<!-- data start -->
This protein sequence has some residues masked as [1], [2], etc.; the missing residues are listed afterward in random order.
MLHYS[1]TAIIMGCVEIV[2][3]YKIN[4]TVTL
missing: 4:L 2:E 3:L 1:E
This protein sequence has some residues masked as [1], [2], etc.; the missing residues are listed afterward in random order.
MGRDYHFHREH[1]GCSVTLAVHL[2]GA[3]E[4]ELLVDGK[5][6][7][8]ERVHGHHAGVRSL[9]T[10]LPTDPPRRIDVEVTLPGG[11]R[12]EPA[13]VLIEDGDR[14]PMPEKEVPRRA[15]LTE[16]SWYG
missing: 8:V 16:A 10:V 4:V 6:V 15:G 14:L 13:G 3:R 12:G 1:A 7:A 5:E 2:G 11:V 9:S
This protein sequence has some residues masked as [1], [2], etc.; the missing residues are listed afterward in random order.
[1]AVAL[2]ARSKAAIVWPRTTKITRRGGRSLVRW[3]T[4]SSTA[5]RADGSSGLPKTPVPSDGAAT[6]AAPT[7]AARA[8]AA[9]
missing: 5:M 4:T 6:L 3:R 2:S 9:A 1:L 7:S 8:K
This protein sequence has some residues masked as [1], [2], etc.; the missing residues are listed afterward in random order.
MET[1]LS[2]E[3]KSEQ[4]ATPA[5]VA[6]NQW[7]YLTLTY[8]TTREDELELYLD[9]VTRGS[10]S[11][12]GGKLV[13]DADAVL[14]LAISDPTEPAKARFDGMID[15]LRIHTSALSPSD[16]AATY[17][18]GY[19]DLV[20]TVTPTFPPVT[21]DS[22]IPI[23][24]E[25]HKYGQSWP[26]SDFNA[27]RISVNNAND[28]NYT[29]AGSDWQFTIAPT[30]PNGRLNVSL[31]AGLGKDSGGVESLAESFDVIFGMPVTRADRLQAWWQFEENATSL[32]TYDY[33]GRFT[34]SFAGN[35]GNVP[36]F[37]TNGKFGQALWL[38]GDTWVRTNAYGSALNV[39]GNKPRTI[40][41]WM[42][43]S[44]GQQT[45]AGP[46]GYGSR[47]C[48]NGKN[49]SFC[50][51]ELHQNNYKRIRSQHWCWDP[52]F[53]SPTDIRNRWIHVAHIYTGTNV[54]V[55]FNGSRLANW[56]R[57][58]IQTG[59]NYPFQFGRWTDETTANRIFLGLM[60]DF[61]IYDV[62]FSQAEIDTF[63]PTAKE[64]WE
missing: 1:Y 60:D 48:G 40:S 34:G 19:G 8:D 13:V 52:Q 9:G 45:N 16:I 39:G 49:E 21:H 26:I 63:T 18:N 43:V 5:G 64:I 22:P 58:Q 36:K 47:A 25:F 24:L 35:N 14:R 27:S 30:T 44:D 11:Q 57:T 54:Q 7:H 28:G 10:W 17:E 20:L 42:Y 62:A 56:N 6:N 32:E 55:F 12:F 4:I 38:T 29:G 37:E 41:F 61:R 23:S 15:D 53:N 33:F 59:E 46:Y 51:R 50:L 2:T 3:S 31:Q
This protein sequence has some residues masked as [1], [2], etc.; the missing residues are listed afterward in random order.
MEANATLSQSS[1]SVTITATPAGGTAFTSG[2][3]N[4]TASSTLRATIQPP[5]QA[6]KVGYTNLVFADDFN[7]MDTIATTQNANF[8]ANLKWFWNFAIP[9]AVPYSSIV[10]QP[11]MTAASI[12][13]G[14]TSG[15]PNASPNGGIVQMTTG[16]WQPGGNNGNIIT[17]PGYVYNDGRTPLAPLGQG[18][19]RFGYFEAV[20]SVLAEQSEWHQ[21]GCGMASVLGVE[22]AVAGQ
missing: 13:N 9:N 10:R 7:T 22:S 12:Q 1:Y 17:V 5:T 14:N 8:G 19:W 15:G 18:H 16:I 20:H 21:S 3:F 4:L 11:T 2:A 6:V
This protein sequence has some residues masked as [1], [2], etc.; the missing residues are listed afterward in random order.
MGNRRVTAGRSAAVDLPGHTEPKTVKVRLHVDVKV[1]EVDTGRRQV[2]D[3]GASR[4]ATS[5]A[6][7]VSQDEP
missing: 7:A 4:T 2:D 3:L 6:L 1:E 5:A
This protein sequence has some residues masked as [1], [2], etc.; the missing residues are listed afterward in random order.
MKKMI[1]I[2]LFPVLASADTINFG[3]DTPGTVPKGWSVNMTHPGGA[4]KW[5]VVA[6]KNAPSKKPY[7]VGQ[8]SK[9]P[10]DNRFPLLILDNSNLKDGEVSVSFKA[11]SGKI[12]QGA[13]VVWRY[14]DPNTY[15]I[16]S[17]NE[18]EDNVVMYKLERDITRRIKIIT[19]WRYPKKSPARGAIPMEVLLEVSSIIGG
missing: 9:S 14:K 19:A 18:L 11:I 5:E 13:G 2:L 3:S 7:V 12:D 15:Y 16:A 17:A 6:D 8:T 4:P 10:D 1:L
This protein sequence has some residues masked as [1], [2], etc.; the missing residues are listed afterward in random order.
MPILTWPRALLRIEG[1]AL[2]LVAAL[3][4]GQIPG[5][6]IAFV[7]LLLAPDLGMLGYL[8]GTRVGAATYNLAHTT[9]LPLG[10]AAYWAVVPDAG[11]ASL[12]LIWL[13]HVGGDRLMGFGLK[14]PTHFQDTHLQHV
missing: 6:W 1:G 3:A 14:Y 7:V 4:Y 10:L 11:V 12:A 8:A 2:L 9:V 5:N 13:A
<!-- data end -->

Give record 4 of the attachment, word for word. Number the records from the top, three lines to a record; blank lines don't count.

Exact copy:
This protein sequence has some residues masked as [1], [2], etc.; the missing residues are listed afterward in random order.
MET[1]LS[2]E[3]KSEQ[4]ATPA[5]VA[6]NQW[7]YLTLTY[8]TTREDELELYLD[9]VTRGS[10]S[11][12]GGKLV[13]DADAVL[14]LAISDPTEPAKARFDGMID[15]LRIHTSALSPSD[16]AATY[17][18]GY[19]DLV[20]TVTPTFPPVT[21]DS[22]IPI[23][24]E[25]HKYGQSWP[26]SDFNA[27]RISVNNAND[28]NYT[29]AGSDWQFTIAPT[30]PNGRLNVSL[31]AGLGKDSGGVESLAESFDVIFGMPVTRADRLQAWWQFEENATSL[32]TYDY[33]GRFT[34]SFAGN[35]GNVP[36]F[37]TNGKFGQALWL[38]GDTWVRTNAYGSALNV[39]GNKPRTI[40][41]WM[42][43]S[44]GQQT[45]AGP[46]GYGSR[47]C[48]NGKN[49]SFC[50][51]ELHQNNYKRIRSQHWCWDP[52]F[53]SPTDIRNRWIHVAHIYTGTNV[54]V[55]FNGSRLANW[56]R[57][58]IQTG[59]NYPFQFGRWTDETTANRIFLGLM[60]DF[61]IYDV[62]FSQAEIDTF[63]PTAKE[64]WE
missing: 1:Y 60:D 48:G 40:S 34:G 19:G 8:D 13:V 52:Q 9:G 45:N 16:I 39:G 49:E 21:H 26:I 63:T 18:N 43:V 5:G 64:I 22:P 58:Q 36:K 47:A 25:F 24:L 35:N 14:R 27:S 30:T 44:D 11:Q 57:T 54:Q 7:H 28:G 10:W 17:E 20:L 42:Y 62:A 56:N 6:N 32:E 55:F 12:F 4:I 38:T 29:G 37:E 41:F 61:R 23:S 15:D 53:N 33:F 59:E 46:Y 51:R 50:L 2:T 3:S 31:Q